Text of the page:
Yesterday was National Tenants' Day in Washington, a chance for apartment dwellers around the nation to demonstrate in support of tenants' rights.
More than 20 organizations were listed as sponsors of a march on the Captitol to signal the "birth of the national tenants movement."
March organizers promised 7,000 marchers and obtained parade permits for 10,000.
Fewer than 50 showed up.
"This is it?"asked one surprised mar cher, who joined the group along the way."This is it," said her companion.
The Park Police escort outnumbered the marchers.
The media, however, turned out in force, scrambling for Sunday news on a blamy, Indian summer day. Reporters and photographers dogged the marchers from the White House to the Capitol, while television crews zeroed in for close-ups.
Jeanne-Marie Weber, a free-lance interior designer from Chevy Chase who organized the march, said the poor turnout was "proof of harassment and fright" of landlord retaliation.
But she was pleased with the media turnout and gratified that D.C. Mayor Marion Barry had proclaimed yesterday National Tenants' Day.
At the Capitol, the group of marchers heard speeches from Rep. Michael D. Barnes (D-Md.), former Virginia delegate Ira Lechner, D.C. City Councilwoman Hilda H. Mason (S-At Large) and tenant organizers from New Jersey, Pennsylvania and other jurisdictions.
There were other demonstrations in the city yesterday -- both official and unofficial.
Near the entrance to the Smithsonian Institution on the Mall, about 30 disabled persons -- some in wheel chairs, some on crutches, some accompanied by guide dogs -- celebrated what was also Disabled Peoples' Civil Rights Day.
And in the parks, the streets and playing fields, thousands of other residents simply demonstrated their appreciation of the sunny day. Some went sailing on the Potomac, while others rode bikes, played ball, jogged fished, threw Fresbees, or trimmed their front lawns for what may be the last time of the year.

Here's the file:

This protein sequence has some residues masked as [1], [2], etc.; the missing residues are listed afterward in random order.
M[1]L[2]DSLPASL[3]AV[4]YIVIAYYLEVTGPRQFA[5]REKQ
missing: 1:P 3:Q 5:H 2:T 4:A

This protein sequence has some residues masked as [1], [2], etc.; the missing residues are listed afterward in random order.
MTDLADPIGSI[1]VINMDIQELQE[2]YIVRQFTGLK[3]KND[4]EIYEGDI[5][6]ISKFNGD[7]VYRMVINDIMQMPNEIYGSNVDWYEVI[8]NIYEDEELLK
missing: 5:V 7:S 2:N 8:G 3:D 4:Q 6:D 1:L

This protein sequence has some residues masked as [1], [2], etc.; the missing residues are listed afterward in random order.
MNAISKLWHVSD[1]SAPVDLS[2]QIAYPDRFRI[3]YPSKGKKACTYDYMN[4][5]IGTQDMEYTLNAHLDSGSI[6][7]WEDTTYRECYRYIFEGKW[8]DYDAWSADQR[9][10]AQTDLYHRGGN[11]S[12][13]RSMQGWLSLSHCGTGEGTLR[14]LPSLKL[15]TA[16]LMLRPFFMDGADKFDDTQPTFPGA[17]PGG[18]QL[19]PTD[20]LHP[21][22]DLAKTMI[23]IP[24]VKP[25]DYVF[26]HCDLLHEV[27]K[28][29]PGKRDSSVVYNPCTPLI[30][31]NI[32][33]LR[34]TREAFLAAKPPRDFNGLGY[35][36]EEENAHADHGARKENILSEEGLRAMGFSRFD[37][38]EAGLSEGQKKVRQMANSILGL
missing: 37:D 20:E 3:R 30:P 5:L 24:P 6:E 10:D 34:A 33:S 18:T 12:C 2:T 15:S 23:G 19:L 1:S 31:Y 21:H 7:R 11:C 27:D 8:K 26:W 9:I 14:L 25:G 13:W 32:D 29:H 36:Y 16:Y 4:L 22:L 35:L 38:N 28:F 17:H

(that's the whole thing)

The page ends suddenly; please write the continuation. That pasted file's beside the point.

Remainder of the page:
The demonstration for disabled people was one of 47 such rallies planned to take place simultaneously in other cities yesterday. Some 400 of the handicapped had been expected here. Only 30 showed up.
Terrance O'Rourke, president of the American Coalition of Citizens with Disabilities Inc., noted that it is diffcult for most disabled persons to manuever about.
"Some of the people who are here, I'm sure, took five hours to get here when it would have taken another person seven or eight minutes.
Yesterday was also "leaf day" in Shenandoah National Park in Virginia and many Washington area residents took to the westward-bound highways to view the autumn foliage.
Traffic flowing into the park was described as bumper to bumper for miles.
About 12,000 cars moved through the park yesterday, a park ranger said, and the lodges and camp grounds were filled.
Back in the Washington area, however, those who stayed home found other ways to enjoy the 70-degree weather. They shed the parkas and woolen clothes of the recent snowfall to shorts and T-shirts again. Some people were walking barefoot across the Mall.
"I can't stand it too hot or too cold. This is just the kind of weather I like," said Robert Jackson of Southeast Washington as he relaxed on a bench near the Tidal Basin. He'd already set up his fishing pole so that it would stand up by itself. An empty bucket for fish sat beside him waiting.
Temperatures reached 77 yesterday without a cloud in the sky for the most part, and were scheduled to hit 80 today. Weathermen credited the warm weather to a stationary high pressure system over the western part of the Atlantic which has extended inland, according Brian Smith of the National Weather Service.
There is currently a cold front over the middle of the nation, but right now "It doesn't seem inclined to come to us," Smith said.